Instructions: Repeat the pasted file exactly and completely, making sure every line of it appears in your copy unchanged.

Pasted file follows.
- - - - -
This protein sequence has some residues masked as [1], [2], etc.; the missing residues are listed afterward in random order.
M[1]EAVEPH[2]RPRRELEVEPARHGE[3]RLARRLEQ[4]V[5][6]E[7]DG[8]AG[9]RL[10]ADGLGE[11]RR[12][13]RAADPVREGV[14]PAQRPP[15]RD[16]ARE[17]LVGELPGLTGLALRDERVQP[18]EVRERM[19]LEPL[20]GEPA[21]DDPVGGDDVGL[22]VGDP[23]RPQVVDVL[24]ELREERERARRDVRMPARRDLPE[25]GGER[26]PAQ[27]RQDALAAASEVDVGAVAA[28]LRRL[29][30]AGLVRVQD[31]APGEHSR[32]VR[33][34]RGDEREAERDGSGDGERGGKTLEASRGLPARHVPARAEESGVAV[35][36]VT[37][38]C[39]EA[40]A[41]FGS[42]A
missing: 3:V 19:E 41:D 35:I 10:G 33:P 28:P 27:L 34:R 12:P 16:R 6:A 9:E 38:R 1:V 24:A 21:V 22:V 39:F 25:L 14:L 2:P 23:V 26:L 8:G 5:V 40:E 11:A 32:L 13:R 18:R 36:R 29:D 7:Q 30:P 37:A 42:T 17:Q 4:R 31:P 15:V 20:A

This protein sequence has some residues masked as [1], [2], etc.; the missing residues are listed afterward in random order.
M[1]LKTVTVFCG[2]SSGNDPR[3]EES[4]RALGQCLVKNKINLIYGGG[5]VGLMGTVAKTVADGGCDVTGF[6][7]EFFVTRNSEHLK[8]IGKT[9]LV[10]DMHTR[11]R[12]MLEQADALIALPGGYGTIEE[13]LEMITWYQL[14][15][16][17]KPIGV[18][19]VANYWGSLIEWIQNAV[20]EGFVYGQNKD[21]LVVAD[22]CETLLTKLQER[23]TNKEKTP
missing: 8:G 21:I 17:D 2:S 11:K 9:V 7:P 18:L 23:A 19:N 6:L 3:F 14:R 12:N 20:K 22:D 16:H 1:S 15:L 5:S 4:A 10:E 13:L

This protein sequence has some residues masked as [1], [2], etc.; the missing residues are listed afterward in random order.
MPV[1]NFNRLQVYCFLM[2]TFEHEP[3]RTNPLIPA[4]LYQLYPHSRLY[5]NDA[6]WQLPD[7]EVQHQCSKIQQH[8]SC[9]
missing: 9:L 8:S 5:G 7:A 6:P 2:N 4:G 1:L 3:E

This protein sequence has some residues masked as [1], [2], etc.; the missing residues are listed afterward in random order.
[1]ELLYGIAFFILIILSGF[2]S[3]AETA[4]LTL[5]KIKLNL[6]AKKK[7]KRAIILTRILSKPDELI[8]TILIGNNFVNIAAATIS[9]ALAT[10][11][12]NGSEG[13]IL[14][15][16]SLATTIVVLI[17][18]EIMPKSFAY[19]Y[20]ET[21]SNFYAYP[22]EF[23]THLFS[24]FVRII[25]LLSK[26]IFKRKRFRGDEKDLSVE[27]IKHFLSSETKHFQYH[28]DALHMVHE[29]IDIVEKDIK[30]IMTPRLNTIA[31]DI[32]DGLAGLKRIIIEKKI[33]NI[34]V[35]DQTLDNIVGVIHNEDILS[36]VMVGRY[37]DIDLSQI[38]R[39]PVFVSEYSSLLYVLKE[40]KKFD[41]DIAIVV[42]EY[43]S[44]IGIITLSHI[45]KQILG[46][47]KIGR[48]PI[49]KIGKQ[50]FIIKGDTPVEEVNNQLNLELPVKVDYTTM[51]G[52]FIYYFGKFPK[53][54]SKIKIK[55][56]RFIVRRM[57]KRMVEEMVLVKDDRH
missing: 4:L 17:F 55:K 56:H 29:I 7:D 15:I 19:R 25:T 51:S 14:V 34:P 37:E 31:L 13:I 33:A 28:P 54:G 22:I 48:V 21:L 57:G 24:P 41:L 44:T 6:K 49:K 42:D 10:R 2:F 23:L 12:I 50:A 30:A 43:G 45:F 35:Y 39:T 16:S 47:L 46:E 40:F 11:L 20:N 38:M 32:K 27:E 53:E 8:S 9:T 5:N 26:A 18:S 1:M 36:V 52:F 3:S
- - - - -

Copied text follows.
This protein sequence has some residues masked as [1], [2], etc.; the missing residues are listed afterward in random order.
M[1]EAVEPH[2]RPRRELEVEPARHGE[3]RLARRLEQ[4]V[5][6]E[7]DG[8]AG[9]RL[10]ADGLGE[11]RR[12][13]RAADPVREGV[14]PAQRPP[15]RD[16]ARE[17]LVGELPGLTGLALRDERVQP[18]EVRERM[19]LEPL[20]GEPA[21]DDPVGGDDVGL[22]VGDP[23]RPQVVDVL[24]ELREERERARRDVRMPARRDLPE[25]GGER[26]PAQ[27]RQDALAAASEVDVGAVAA[28]LRRL[29][30]AGLVRVQD[31]APGEHSR[32]VR[33][34]RGDEREAERDGSGDGERGGKTLEASRGLPARHVPARAEESGVAV[35][36]VT[37][38]C[39]EA[40]A[41]FGS[42]A
missing: 3:V 19:E 41:D 35:I 10:G 33:P 28:P 27:L 34:R 12:P 16:R 6:A 9:E 38:R 1:V 24:A 21:V 22:V 39:F 25:L 14:L 2:P 23:V 26:L 8:G 5:V 40:E 11:A 32:L 13:R 18:R 36:R 29:D 7:Q 30:P 37:A 42:T 17:Q 4:R 31:P 15:V 20:A

This protein sequence has some residues masked as [1], [2], etc.; the missing residues are listed afterward in random order.
M[1]LKTVTVFCG[2]SSGNDPR[3]EES[4]RALGQCLVKNKINLIYGGG[5]VGLMGTVAKTVADGGCDVTGF[6][7]EFFVTRNSEHLK[8]IGKT[9]LV[10]DMHTR[11]R[12]MLEQADALIALPGGYGTIEE[13]LEMITWYQL[14][15][16][17]KPIGV[18][19]VANYWGSLIEWIQNAV[20]EGFVYGQNKD[21]LVVAD[22]CETLLTKLQER[23]TNKEKTP
missing: 8:G 21:I 17:D 2:S 11:K 9:V 7:P 18:L 23:A 19:N 6:L 3:F 14:R 12:N 20:K 22:D 16:H 1:S 15:L 5:S 4:A 10:E 13:L

This protein sequence has some residues masked as [1], [2], etc.; the missing residues are listed afterward in random order.
MPV[1]NFNRLQVYCFLM[2]TFEHEP[3]RTNPLIPA[4]LYQLYPHSRLY[5]NDA[6]WQLPD[7]EVQHQCSKIQQH[8]SC[9]
missing: 9:L 8:S 5:G 7:A 6:P 2:N 4:G 1:L 3:E

This protein sequence has some residues masked as [1], [2], etc.; the missing residues are listed afterward in random order.
[1]ELLYGIAFFILIILSGF[2]S[3]AETA[4]LTL[5]KIKLNL[6]AKKK[7]KRAIILTRILSKPDELI[8]TILIGNNFVNIAAATIS[9]ALAT[10][11][12]NGSEG[13]IL[14][15][16]SLATTIVVLI[17][18]EIMPKSFAY[19]Y[20]ET[21]SNFYAYP[22]EF[23]THLFS[24]FVRII[25]LLSK[26]IFKRKRFRGDEKDLSVE[27]IKHFLSSETKHFQYH[28]DALHMVHE[29]IDIVEKDIK[30]IMTPRLNTIA[31]DI[32]DGLAGLKRIIIEKKI[33]NI[34]V[35]DQTLDNIVGVIHNEDILS[36]VMVGRY[37]DIDLSQI[38]R[39]PVFVSEYSSLLYVLKE[40]KKFD[41]DIAIVV[42]EY[43]S[44]IGIITLSHI[45]KQILG[46][47]KIGR[48]PI[49]KIGKQ[50]FIIKGDTPVEEVNNQLNLELPVKVDYTTM[51]G[52]FIYYFGKFPK[53][54]SKIKIK[55][56]RFIVRRM[57]KRMVEEMVLVKDDRH
missing: 4:L 17:F 55:K 56:H 29:I 7:D 15:I 19:R 25:T 51:S 14:V 34:P 37:E 31:L 13:I 33:A 28:P 54:G 22:I 48:V 21:L 57:G 24:P 41:L 44:T 6:K 49:K 42:D 10:R 2:F 23:L 12:I 50:A 30:A 43:G 45:F 35:Y 39:T 16:S 47:L 46:E 40:F 11:L 20:N 38:M 32:K 27:E 53:E 8:S 9:T 5:N 26:A 18:S 1:M 36:V 52:F 3:S